As the dust settles after Donald Trump’s shocking upset of Hillary Clinton in the US Presidential Election, and we await the long-term fallout, I am left wondering about what “objectivity” in media institutions will—and should—look like in the future in this age of political polarization. How might we—social scientists interested in understanding how knowledge is made credible—use our insights and contribute to this debate about the future of media institutions in the United States?

The United States today is heavily polarized along political lines. As political scientists have shown time and time again, the polity of the United States experienced a realignment after the Civil Rights movement. The two major parties no longer have substantial overlap, if any; they cater to entirely different constituencies. Republicans are the party of managers, evangelicals, and the white working class; Democrats of organized labor, affluent professionals and minorities. The Democrats have a wider tent and therefore more disagreements, but both parties and their constituencies have sorted themselves into competing and opposing positions on a number of vital issues: the size and role of the welfare state, the scope and status of abortion, and the parameters of religion in public life.

This fracture was bound to have some effects on the media ecosystem. As Paul Starr has shown, American media institutions have constructed themselves as independent organizations, free of political bias—partly because their distribution was heavily subsidized by the federal government and partly because they started to rely on advertising as their main source of revenue. This is typically true of some of the largest circulation media institutions: the New York Times, the Washington Post, Time Magazine, Newsweek, the Atlantic Monthly, CBS, NBC, CNN, and others. These institutions produce this objectivity through a variety of practices: separating their business and editorial divisions, keeping fact and opinion separate, and scrupulously reporting (political) conflicts by giving equal coverage to every side. This arrangement worked very well for a pre-polarization age where both political parties presided over coalitions that spanned the ideological spectrum; indeed, it was constitutive of it.

Polarization caused the first crack in this media ecosystem as it led to the creation of new media institutions at the margins (as well as a public that consumed them avidly) that did not adhere to (and indeed, flouted) this form of objectivity, conservative talk radio being a prime example. Internet-enabled business models multiplied and scrambled this effect. The early Internet bloggers, attuned to the age of polarization, despised the he-said-she-said model of media objectivity, which they sometimes characterized as “false equivalence.” Their blog-posts combined both an obsession with facts and an emphasis on their personal, partisan, voice. Blogging has long since become institutionalized with many early bloggers now writing for more established media publications. What has stayed constant is that their model of writing (embodied in outlets like Vox and Talking Points Memo) is attuned to a different model of objectivity: while being obsessed with facts, figures and truth, it proudly spurns the bipartisan style of, say, the NYT or CNN. Facts and opinions are mixed, and every side does not get equal (or similar) coverage.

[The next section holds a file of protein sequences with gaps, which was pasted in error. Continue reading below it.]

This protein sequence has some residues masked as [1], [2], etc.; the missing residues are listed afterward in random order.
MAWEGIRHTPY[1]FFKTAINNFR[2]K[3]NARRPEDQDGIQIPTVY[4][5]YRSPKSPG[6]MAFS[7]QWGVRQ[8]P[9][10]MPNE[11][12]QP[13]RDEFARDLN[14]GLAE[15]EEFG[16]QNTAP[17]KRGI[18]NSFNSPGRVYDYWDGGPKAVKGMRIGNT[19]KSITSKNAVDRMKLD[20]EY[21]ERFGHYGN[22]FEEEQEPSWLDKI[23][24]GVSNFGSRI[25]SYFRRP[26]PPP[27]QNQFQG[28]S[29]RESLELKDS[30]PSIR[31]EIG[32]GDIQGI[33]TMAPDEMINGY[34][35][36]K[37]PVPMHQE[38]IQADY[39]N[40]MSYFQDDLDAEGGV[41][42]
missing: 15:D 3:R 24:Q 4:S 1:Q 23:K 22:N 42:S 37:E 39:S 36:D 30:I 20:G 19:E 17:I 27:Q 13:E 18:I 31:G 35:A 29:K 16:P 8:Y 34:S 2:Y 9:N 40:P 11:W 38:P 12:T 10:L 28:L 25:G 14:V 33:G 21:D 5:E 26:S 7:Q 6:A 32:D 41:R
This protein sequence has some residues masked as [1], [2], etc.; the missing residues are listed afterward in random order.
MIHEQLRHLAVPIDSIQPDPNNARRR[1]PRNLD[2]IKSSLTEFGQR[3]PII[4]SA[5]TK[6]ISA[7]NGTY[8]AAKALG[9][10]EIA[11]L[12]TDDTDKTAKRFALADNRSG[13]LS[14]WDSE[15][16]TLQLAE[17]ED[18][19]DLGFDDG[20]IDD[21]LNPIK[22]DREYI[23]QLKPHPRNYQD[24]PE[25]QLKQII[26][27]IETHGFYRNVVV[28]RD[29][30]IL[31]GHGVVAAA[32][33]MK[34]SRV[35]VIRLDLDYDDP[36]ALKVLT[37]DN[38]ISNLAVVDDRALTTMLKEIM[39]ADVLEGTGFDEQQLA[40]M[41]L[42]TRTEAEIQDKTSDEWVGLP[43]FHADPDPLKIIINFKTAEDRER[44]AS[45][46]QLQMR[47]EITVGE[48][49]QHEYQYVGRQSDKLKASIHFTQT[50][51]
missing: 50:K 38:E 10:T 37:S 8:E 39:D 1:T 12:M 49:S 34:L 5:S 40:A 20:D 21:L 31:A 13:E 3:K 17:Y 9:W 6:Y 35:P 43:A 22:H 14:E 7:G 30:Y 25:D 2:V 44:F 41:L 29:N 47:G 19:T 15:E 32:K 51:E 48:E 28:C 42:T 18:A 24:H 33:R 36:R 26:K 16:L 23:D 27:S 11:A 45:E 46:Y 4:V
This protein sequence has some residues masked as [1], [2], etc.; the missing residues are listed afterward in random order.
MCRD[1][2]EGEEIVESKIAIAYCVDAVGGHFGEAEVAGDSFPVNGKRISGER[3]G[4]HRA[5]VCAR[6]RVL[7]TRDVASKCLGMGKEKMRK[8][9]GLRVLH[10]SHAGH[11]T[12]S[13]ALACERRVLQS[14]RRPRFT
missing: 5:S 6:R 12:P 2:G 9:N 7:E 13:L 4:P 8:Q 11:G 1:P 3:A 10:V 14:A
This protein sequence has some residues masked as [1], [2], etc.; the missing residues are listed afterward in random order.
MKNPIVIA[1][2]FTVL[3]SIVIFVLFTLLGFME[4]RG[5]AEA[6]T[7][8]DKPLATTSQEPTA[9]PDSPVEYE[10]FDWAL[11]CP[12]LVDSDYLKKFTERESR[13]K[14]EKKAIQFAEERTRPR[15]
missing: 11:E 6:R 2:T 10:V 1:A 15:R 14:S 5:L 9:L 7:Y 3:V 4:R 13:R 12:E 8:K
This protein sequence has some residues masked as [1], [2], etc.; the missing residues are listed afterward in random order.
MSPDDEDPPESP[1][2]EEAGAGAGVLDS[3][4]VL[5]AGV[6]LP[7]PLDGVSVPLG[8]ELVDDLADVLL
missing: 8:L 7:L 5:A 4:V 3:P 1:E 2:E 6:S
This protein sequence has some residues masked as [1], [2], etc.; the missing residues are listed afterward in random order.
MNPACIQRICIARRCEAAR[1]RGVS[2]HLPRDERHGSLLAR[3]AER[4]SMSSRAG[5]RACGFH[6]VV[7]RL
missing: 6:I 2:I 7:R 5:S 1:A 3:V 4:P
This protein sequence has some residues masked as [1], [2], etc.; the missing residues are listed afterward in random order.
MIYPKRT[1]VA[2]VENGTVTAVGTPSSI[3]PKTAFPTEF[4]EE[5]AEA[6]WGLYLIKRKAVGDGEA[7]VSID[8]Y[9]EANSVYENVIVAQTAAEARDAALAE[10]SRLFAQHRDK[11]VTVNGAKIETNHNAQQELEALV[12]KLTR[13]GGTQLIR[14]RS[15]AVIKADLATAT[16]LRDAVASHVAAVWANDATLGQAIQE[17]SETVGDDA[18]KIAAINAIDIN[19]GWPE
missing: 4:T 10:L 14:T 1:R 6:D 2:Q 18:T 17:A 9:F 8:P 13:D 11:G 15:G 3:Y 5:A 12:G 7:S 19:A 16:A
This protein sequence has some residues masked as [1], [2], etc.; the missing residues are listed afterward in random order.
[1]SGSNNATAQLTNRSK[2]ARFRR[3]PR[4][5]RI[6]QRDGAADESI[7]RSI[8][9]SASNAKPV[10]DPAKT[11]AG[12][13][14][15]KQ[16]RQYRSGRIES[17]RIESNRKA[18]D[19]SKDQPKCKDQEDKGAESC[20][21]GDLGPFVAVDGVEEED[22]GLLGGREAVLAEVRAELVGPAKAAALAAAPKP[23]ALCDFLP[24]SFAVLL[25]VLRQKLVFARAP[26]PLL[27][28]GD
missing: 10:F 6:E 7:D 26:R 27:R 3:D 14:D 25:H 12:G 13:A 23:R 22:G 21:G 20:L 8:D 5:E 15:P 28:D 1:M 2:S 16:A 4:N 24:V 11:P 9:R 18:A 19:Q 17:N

But perhaps nothing has been more consequential for media institutions than the rise of curatorial “platforms”: the Facebooks and the Googles who remain many Americans’ gateway to the news that they consume. Curiously, Facebook and Google have adopted the same stance of media objectivity even as their role in guiding public discourse has increased: they stress that they are non-political arbiters of political discourse. They have invested their organizational identity into becoming “platforms”: as platforms, they have no politics and are simply channeling the voice of the users. As Tarleton Gillespie has argued, the word “platform” sometimes refers to “technical platforms, sometimes as platforms from which to speak, sometimes as platforms of opportunity. Whatever tensions exist in serving all of these constituencies are carefully elided.” Unlike media institutions who maintained their objectivity through specific organizing practices like separating fact from opinion, the platforms’ main justification is that they use algorithms. In their telling, the mechanical objectivity of algorithms—and the relative absence of human judgment in this process—is the reason their curatorial decisions are objective.